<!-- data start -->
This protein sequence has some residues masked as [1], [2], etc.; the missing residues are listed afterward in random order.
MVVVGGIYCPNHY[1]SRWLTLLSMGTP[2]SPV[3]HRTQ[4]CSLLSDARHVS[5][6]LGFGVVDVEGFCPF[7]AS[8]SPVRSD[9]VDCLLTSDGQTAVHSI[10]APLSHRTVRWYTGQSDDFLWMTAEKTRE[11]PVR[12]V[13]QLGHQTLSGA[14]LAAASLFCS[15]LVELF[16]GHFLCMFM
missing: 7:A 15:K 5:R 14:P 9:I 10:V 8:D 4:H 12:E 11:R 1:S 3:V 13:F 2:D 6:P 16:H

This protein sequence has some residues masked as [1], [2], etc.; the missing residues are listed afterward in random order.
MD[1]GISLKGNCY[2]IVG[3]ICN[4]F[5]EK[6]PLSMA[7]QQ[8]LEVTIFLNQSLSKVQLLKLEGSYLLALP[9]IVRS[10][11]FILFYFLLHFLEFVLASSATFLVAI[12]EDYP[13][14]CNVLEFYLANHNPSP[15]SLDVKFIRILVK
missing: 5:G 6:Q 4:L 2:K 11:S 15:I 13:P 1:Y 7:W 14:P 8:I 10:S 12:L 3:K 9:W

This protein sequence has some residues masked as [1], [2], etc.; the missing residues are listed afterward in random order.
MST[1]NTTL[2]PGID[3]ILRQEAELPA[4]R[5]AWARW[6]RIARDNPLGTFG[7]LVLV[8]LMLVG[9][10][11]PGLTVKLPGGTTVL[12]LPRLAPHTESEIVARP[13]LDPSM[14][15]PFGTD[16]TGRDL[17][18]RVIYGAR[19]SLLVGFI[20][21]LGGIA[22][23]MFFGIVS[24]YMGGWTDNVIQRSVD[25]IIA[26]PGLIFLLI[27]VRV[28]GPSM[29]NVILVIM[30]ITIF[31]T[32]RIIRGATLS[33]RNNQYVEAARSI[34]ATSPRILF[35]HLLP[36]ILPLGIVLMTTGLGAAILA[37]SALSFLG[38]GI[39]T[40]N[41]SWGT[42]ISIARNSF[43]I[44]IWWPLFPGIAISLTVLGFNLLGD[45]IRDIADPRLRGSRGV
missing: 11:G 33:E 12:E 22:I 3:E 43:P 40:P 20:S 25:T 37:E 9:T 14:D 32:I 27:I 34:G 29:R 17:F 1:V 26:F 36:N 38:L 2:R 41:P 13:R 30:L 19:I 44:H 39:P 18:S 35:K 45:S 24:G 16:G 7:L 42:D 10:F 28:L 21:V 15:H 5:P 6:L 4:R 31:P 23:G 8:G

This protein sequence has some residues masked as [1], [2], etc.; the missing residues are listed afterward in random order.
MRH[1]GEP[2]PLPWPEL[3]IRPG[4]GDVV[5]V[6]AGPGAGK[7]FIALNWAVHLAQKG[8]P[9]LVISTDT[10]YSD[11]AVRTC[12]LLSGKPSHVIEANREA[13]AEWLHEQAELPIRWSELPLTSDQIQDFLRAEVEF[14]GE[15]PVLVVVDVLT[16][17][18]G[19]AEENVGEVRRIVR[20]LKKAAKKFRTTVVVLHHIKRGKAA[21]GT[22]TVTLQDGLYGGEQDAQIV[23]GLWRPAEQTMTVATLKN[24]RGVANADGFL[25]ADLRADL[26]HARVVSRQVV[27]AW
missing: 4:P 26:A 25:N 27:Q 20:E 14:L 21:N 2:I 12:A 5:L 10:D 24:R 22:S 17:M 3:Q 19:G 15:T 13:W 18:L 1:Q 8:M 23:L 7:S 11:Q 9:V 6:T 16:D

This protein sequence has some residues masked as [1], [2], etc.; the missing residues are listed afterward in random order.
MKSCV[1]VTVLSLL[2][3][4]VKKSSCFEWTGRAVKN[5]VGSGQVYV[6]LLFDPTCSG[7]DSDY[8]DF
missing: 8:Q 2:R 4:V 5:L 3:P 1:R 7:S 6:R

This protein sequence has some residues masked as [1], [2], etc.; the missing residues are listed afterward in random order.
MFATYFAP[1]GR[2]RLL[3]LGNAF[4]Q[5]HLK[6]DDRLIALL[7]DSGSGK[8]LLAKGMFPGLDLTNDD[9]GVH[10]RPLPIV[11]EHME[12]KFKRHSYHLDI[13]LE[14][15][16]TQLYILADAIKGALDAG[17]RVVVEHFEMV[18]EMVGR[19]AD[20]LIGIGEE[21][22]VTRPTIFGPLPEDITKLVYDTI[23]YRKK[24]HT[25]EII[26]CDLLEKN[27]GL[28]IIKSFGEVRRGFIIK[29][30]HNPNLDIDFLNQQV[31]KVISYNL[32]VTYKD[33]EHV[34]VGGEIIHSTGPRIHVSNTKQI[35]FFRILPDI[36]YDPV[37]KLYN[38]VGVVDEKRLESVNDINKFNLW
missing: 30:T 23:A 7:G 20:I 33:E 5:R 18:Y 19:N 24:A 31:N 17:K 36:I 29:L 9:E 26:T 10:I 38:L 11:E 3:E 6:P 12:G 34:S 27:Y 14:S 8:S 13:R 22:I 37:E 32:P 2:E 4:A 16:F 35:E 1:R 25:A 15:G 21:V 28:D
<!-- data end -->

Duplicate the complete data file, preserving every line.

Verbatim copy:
This protein sequence has some residues masked as [1], [2], etc.; the missing residues are listed afterward in random order.
MVVVGGIYCPNHY[1]SRWLTLLSMGTP[2]SPV[3]HRTQ[4]CSLLSDARHVS[5][6]LGFGVVDVEGFCPF[7]AS[8]SPVRSD[9]VDCLLTSDGQTAVHSI[10]APLSHRTVRWYTGQSDDFLWMTAEKTRE[11]PVR[12]V[13]QLGHQTLSGA[14]LAAASLFCS[15]LVELF[16]GHFLCMFM
missing: 7:A 15:K 5:R 14:P 9:I 10:V 8:D 4:H 12:E 11:R 1:S 3:V 13:F 2:D 6:P 16:H

This protein sequence has some residues masked as [1], [2], etc.; the missing residues are listed afterward in random order.
MD[1]GISLKGNCY[2]IVG[3]ICN[4]F[5]EK[6]PLSMA[7]QQ[8]LEVTIFLNQSLSKVQLLKLEGSYLLALP[9]IVRS[10][11]FILFYFLLHFLEFVLASSATFLVAI[12]EDYP[13][14]CNVLEFYLANHNPSP[15]SLDVKFIRILVK
missing: 5:G 6:Q 4:L 2:K 11:S 15:I 13:P 1:Y 7:W 14:P 8:I 10:S 12:L 3:K 9:W

This protein sequence has some residues masked as [1], [2], etc.; the missing residues are listed afterward in random order.
MST[1]NTTL[2]PGID[3]ILRQEAELPA[4]R[5]AWARW[6]RIARDNPLGTFG[7]LVLV[8]LMLVG[9][10][11]PGLTVKLPGGTTVL[12]LPRLAPHTESEIVARP[13]LDPSM[14][15]PFGTD[16]TGRDL[17][18]RVIYGAR[19]SLLVGFI[20][21]LGGIA[22][23]MFFGIVS[24]YMGGWTDNVIQRSVD[25]IIA[26]PGLIFLLI[27]VRV[28]GPSM[29]NVILVIM[30]ITIF[31]T[32]RIIRGATLS[33]RNNQYVEAARSI[34]ATSPRILF[35]HLLP[36]ILPLGIVLMTTGLGAAILA[37]SALSFLG[38]GI[39]T[40]N[41]SWGT[42]ISIARNSF[43]I[44]IWWPLFPGIAISLTVLGFNLLGD[45]IRDIADPRLRGSRGV
missing: 11:G 33:E 12:E 22:I 3:E 43:P 40:P 20:S 25:T 37:E 9:T 14:D 32:I 27:I 34:G 29:R 17:F 1:V 26:F 36:N 38:L 2:R 41:P 13:R 30:L 19:I 44:H 39:P 18:S 35:K 45:S 24:G 16:G 7:L 42:D 10:F 28:L 21:V 15:H 5:P 6:L 4:R 31:P 23:G 8:G

This protein sequence has some residues masked as [1], [2], etc.; the missing residues are listed afterward in random order.
MRH[1]GEP[2]PLPWPEL[3]IRPG[4]GDVV[5]V[6]AGPGAGK[7]FIALNWAVHLAQKG[8]P[9]LVISTDT[10]YSD[11]AVRTC[12]LLSGKPSHVIEANREA[13]AEWLHEQAELPIRWSELPLTSDQIQDFLRAEVEF[14]GE[15]PVLVVVDVLT[16][17][18]G[19]AEENVGEVRRIVR[20]LKKAAKKFRTTVVVLHHIKRGKAA[21]GT[22]TVTLQDGLYGGEQDAQIV[23]GLWRPAEQTMTVATLKN[24]RGVANADGFL[25]ADLRADL[26]HARVVSRQVV[27]AW
missing: 4:P 26:A 25:N 27:Q 20:E 14:L 21:N 2:I 12:A 5:L 10:D 24:R 22:S 17:M 3:Q 19:G 15:T 13:W 18:L 1:Q 8:M 23:L 7:S 11:Q 9:V 6:T 16:D

This protein sequence has some residues masked as [1], [2], etc.; the missing residues are listed afterward in random order.
MKSCV[1]VTVLSLL[2][3][4]VKKSSCFEWTGRAVKN[5]VGSGQVYV[6]LLFDPTCSG[7]DSDY[8]DF
missing: 8:Q 2:R 4:V 5:L 3:P 1:R 7:S 6:R

This protein sequence has some residues masked as [1], [2], etc.; the missing residues are listed afterward in random order.
MFATYFAP[1]GR[2]RLL[3]LGNAF[4]Q[5]HLK[6]DDRLIALL[7]DSGSGK[8]LLAKGMFPGLDLTNDD[9]GVH[10]RPLPIV[11]EHME[12]KFKRHSYHLDI[13]LE[14][15][16]TQLYILADAIKGALDAG[17]RVVVEHFEMV[18]EMVGR[19]AD[20]LIGIGEE[21][22]VTRPTIFGPLPEDITKLVYDTI[23]YRKK[24]HT[25]EII[26]CDLLEKN[27]GL[28]IIKSFGEVRRGFIIK[29][30]HNPNLDIDFLNQQV[31]KVISYNL[32]VTYKD[33]EHV[34]VGGEIIHSTGPRIHVSNTKQI[35]FFRILPDI[36]YDPV[37]KLYN[38]VGVVDEKRLESVNDINKFNLW
missing: 30:T 23:A 7:G 20:I 33:E 5:R 18:Y 19:N 24:A 31:N 17:K 36:I 29:L 9:E 26:T 10:I 38:L 11:E 3:E 6:P 12:G 34:S 27:Y 14:S 8:S 13:R 22:I 37:E 32:P 2:E 4:A 16:F 35:E 1:R 25:A 15:G 21:V 28:D